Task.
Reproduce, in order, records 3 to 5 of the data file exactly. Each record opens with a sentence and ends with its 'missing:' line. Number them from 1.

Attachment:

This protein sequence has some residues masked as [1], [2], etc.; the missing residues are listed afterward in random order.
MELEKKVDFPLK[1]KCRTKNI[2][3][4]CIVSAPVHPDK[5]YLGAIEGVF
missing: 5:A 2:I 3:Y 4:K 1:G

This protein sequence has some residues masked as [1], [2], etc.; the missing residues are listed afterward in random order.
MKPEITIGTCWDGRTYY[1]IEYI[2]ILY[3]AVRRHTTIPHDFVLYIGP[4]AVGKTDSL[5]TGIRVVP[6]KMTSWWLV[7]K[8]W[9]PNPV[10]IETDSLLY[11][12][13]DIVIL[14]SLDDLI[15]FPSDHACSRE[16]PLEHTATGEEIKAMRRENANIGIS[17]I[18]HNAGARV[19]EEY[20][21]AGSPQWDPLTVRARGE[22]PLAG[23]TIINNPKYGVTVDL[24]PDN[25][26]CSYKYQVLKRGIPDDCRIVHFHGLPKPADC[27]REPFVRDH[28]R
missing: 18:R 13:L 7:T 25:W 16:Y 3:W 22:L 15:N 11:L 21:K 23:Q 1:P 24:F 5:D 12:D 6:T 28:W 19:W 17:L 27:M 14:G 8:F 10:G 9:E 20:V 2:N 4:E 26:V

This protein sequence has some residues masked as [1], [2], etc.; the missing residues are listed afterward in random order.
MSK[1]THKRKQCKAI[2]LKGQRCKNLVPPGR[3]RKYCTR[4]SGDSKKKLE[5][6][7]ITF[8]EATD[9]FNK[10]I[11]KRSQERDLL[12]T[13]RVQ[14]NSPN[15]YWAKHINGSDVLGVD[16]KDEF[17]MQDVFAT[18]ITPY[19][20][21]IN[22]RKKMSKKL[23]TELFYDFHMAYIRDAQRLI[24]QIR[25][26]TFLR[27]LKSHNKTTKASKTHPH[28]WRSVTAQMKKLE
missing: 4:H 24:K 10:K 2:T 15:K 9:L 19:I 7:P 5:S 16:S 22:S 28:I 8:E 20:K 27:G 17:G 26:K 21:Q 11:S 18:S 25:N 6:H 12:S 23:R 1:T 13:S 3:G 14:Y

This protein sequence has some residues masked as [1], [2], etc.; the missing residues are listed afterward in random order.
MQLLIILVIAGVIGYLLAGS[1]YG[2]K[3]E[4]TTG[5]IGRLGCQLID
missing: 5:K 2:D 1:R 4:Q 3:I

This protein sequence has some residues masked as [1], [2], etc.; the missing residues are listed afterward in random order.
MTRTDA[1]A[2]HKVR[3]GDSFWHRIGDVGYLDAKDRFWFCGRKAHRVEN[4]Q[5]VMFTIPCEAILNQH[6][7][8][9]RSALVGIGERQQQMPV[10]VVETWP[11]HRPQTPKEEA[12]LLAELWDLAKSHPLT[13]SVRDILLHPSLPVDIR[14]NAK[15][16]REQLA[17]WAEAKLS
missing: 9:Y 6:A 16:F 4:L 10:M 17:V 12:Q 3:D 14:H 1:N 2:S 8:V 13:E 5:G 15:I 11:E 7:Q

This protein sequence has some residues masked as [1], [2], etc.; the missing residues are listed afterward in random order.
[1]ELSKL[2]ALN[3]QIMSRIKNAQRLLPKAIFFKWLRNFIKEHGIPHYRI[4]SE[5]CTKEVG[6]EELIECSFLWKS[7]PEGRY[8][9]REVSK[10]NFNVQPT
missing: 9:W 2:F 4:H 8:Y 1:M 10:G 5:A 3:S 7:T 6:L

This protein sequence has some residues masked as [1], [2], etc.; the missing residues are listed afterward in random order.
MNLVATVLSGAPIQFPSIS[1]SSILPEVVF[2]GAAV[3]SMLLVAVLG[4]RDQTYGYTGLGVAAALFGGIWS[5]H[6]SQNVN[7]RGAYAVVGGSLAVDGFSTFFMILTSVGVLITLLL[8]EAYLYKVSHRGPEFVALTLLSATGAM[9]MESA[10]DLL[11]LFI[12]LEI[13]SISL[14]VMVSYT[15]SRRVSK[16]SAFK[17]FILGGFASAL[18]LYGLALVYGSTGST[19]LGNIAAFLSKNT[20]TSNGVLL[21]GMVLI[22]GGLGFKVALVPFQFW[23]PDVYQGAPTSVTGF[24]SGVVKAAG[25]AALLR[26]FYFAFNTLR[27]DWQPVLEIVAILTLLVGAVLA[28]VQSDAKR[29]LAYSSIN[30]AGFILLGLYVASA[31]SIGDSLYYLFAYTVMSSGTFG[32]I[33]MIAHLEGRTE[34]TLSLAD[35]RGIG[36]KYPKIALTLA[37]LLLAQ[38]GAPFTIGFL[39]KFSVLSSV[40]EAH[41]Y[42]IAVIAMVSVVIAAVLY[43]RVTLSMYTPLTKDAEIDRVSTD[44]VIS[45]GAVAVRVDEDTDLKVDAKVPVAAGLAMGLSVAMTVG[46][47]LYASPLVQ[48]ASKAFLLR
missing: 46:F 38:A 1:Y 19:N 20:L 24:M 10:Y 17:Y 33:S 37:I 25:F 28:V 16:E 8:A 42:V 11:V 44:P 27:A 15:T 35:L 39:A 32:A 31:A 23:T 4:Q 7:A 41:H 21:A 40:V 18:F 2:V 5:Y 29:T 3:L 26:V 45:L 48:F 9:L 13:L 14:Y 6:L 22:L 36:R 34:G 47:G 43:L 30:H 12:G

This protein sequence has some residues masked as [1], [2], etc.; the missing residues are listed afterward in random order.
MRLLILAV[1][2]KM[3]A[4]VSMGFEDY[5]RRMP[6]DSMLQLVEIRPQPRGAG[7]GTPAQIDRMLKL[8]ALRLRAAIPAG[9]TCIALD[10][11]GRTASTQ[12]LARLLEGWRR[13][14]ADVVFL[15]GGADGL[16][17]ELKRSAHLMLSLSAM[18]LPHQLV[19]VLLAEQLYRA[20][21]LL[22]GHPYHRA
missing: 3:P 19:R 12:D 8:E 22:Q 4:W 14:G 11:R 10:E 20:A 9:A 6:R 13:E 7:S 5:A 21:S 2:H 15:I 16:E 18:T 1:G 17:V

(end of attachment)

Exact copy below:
This protein sequence has some residues masked as [1], [2], etc.; the missing residues are listed afterward in random order.
MSK[1]THKRKQCKAI[2]LKGQRCKNLVPPGR[3]RKYCTR[4]SGDSKKKLE[5][6][7]ITF[8]EATD[9]FNK[10]I[11]KRSQERDLL[12]T[13]RVQ[14]NSPN[15]YWAKHINGSDVLGVD[16]KDEF[17]MQDVFAT[18]ITPY[19][20][21]IN[22]RKKMSKKL[23]TELFYDFHMAYIRDAQRLI[24]QIR[25][26]TFLR[27]LKSHNKTTKASKTHPH[28]WRSVTAQMKKLE
missing: 4:H 24:K 10:K 2:T 15:K 9:L 19:I 7:P 5:S 16:S 22:S 28:I 8:E 20:K 27:G 17:G 26:K 21:Q 11:S 18:S 25:N 6:H 12:S 23:R 1:T 13:S 3:G 14:Y

This protein sequence has some residues masked as [1], [2], etc.; the missing residues are listed afterward in random order.
MQLLIILVIAGVIGYLLAGS[1]YG[2]K[3]E[4]TTG[5]IGRLGCQLID
missing: 5:K 2:D 1:R 4:Q 3:I

This protein sequence has some residues masked as [1], [2], etc.; the missing residues are listed afterward in random order.
MTRTDA[1]A[2]HKVR[3]GDSFWHRIGDVGYLDAKDRFWFCGRKAHRVEN[4]Q[5]VMFTIPCEAILNQH[6][7][8][9]RSALVGIGERQQQMPV[10]VVETWP[11]HRPQTPKEEA[12]LLAELWDLAKSHPLT[13]SVRDILLHPSLPVDIR[14]NAK[15][16]REQLA[17]WAEAKLS
missing: 9:Y 6:A 16:F 4:L 10:M 17:V 12:Q 3:D 14:H 1:N 2:S 8:V 13:E 5:G 15:I 11:E 7:Q